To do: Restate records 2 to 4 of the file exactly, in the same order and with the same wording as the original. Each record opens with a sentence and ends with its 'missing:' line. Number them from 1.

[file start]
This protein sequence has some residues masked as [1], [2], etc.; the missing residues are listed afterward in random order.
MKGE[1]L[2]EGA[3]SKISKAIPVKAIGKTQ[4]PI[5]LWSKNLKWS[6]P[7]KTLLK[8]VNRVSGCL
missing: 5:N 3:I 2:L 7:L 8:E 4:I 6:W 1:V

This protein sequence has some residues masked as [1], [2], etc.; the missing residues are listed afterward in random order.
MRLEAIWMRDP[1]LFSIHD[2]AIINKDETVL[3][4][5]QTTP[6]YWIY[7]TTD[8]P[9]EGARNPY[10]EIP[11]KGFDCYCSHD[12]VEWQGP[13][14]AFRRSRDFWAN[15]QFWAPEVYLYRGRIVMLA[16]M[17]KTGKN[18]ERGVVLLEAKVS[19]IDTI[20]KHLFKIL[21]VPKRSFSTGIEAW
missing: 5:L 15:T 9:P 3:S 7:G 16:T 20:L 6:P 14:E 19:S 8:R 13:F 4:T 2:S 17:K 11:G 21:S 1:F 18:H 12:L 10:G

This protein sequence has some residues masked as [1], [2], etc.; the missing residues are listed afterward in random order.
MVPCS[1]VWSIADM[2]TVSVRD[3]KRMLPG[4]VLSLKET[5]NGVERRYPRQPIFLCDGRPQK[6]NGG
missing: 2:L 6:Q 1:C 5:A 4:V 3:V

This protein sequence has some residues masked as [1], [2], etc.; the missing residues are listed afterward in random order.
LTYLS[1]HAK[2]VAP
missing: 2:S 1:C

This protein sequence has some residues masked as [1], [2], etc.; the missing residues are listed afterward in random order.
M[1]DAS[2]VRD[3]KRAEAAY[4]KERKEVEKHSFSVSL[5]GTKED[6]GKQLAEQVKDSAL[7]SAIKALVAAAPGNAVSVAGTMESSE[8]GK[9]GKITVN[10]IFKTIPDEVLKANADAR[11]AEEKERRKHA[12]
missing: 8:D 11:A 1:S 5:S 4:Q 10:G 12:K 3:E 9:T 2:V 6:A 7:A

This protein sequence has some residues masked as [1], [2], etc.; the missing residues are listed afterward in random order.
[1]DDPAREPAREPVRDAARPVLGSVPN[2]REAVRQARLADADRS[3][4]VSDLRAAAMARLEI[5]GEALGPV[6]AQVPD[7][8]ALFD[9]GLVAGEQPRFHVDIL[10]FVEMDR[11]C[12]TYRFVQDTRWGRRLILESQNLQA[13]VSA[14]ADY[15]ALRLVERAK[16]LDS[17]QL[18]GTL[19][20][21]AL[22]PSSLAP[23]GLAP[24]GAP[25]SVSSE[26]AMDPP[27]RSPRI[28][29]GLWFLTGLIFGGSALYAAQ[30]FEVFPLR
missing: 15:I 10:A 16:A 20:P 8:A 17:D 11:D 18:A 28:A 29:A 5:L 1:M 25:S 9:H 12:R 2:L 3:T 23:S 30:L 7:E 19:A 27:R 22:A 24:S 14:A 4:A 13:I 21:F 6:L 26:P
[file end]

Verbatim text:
This protein sequence has some residues masked as [1], [2], etc.; the missing residues are listed afterward in random order.
MRLEAIWMRDP[1]LFSIHD[2]AIINKDETVL[3][4][5]QTTP[6]YWIY[7]TTD[8]P[9]EGARNPY[10]EIP[11]KGFDCYCSHD[12]VEWQGP[13][14]AFRRSRDFWAN[15]QFWAPEVYLYRGRIVMLA[16]M[17]KTGKN[18]ERGVVLLEAKVS[19]IDTI[20]KHLFKIL[21]VPKRSFSTGIEAW
missing: 5:L 15:T 9:P 3:S 7:G 16:T 20:L 6:P 14:E 19:S 8:R 13:F 4:T 2:S 17:K 11:G 21:S 1:F 18:H 12:L 10:G

This protein sequence has some residues masked as [1], [2], etc.; the missing residues are listed afterward in random order.
MVPCS[1]VWSIADM[2]TVSVRD[3]KRMLPG[4]VLSLKET[5]NGVERRYPRQPIFLCDGRPQK[6]NGG
missing: 2:L 6:Q 1:C 5:A 4:V 3:V

This protein sequence has some residues masked as [1], [2], etc.; the missing residues are listed afterward in random order.
LTYLS[1]HAK[2]VAP
missing: 2:S 1:C